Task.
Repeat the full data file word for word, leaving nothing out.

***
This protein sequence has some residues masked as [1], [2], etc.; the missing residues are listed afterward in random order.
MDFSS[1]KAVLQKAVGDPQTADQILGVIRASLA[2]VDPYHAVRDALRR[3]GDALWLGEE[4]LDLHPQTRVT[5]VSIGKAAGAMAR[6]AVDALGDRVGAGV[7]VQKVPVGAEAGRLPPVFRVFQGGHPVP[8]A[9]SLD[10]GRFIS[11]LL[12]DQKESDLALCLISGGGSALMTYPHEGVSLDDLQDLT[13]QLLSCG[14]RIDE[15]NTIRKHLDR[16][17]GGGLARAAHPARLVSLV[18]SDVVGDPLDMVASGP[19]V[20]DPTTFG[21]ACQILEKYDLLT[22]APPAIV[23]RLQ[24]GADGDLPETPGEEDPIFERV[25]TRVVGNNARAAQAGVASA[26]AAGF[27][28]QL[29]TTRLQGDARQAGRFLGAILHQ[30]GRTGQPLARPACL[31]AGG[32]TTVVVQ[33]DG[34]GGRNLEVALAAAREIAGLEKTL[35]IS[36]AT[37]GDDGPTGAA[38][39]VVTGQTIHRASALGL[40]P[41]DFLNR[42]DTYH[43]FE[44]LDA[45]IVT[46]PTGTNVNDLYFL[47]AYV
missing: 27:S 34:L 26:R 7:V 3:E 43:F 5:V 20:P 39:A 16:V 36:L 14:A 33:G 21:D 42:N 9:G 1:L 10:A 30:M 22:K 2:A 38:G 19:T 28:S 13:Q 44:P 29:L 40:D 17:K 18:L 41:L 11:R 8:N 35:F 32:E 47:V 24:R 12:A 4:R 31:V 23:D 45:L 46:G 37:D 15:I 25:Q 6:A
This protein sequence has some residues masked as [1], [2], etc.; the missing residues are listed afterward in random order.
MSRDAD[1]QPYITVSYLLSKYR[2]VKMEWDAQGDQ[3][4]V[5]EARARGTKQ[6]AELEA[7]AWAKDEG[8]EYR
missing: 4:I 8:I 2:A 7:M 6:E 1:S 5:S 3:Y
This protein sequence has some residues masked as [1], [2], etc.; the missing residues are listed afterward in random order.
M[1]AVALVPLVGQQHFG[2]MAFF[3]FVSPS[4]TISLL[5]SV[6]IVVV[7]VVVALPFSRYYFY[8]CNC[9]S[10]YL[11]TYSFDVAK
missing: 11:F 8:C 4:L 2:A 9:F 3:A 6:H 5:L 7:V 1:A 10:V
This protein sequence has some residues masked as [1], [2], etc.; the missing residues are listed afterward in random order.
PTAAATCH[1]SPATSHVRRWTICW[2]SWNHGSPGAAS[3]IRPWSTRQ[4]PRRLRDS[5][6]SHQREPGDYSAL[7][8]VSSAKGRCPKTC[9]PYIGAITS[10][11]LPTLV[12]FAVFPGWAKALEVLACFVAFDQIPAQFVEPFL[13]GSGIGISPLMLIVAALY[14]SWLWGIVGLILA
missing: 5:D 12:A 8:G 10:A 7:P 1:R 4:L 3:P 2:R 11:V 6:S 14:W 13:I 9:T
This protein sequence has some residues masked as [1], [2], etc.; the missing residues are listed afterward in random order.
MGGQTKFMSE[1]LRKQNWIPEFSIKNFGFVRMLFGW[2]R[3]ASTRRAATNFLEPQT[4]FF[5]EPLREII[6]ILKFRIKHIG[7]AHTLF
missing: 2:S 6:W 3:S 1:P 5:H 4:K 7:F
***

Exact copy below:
This protein sequence has some residues masked as [1], [2], etc.; the missing residues are listed afterward in random order.
MDFSS[1]KAVLQKAVGDPQTADQILGVIRASLA[2]VDPYHAVRDALRR[3]GDALWLGEE[4]LDLHPQTRVT[5]VSIGKAAGAMAR[6]AVDALGDRVGAGV[7]VQKVPVGAEAGRLPPVFRVFQGGHPVP[8]A[9]SLD[10]GRFIS[11]LL[12]DQKESDLALCLISGGGSALMTYPHEGVSLDDLQDLT[13]QLLSCG[14]RIDE[15]NTIRKHLDR[16][17]GGGLARAAHPARLVSLV[18]SDVVGDPLDMVASGP[19]V[20]DPTTFG[21]ACQILEKYDLLT[22]APPAIV[23]RLQ[24]GADGDLPETPGEEDPIFERV[25]TRVVGNNARAAQAGVASA[26]AAGF[27][28]QL[29]TTRLQGDARQAGRFLGAILHQ[30]GRTGQPLARPACL[31]AGG[32]TTVVVQ[33]DG[34]GGRNLEVALAAAREIAGLEKTL[35]IS[36]AT[37]GDDGPTGAA[38][39]VVTGQTIHRASALGL[40]P[41]DFLNR[42]DTYH[43]FE[44]LDA[45]IVT[46]PTGTNVNDLYFL[47]AYV
missing: 27:S 34:L 26:R 7:V 3:E 43:F 5:V 20:P 39:A 16:V 36:L 14:A 33:G 21:D 42:N 9:G 1:L 10:A 30:M 22:K 2:A 38:G 19:T 28:S 13:Q 44:P 29:L 40:D 17:K 18:L 41:L 11:R 8:N 35:F 32:E 47:V 24:R 12:A 4:R 31:V 23:D 45:L 46:G 37:D 15:I 25:Q 6:A
This protein sequence has some residues masked as [1], [2], etc.; the missing residues are listed afterward in random order.
MSRDAD[1]QPYITVSYLLSKYR[2]VKMEWDAQGDQ[3][4]V[5]EARARGTKQ[6]AELEA[7]AWAKDEG[8]EYR
missing: 4:I 8:I 2:A 7:M 6:E 1:S 5:S 3:Y
This protein sequence has some residues masked as [1], [2], etc.; the missing residues are listed afterward in random order.
M[1]AVALVPLVGQQHFG[2]MAFF[3]FVSPS[4]TISLL[5]SV[6]IVVV[7]VVVALPFSRYYFY[8]CNC[9]S[10]YL[11]TYSFDVAK
missing: 11:F 8:C 4:L 2:A 9:F 3:A 6:H 5:L 7:V 1:A 10:V
This protein sequence has some residues masked as [1], [2], etc.; the missing residues are listed afterward in random order.
PTAAATCH[1]SPATSHVRRWTICW[2]SWNHGSPGAAS[3]IRPWSTRQ[4]PRRLRDS[5][6]SHQREPGDYSAL[7][8]VSSAKGRCPKTC[9]PYIGAITS[10][11]LPTLV[12]FAVFPGWAKALEVLACFVAFDQIPAQFVEPFL[13]GSGIGISPLMLIVAALY[14]SWLWGIVGLILA
missing: 5:D 12:A 8:G 10:A 7:P 1:R 4:L 3:P 2:R 11:V 6:S 14:W 13:I 9:T
This protein sequence has some residues masked as [1], [2], etc.; the missing residues are listed afterward in random order.
MGGQTKFMSE[1]LRKQNWIPEFSIKNFGFVRMLFGW[2]R[3]ASTRRAATNFLEPQT[4]FF[5]EPLREII[6]ILKFRIKHIG[7]AHTLF
missing: 2:S 6:W 3:S 1:P 5:H 4:K 7:F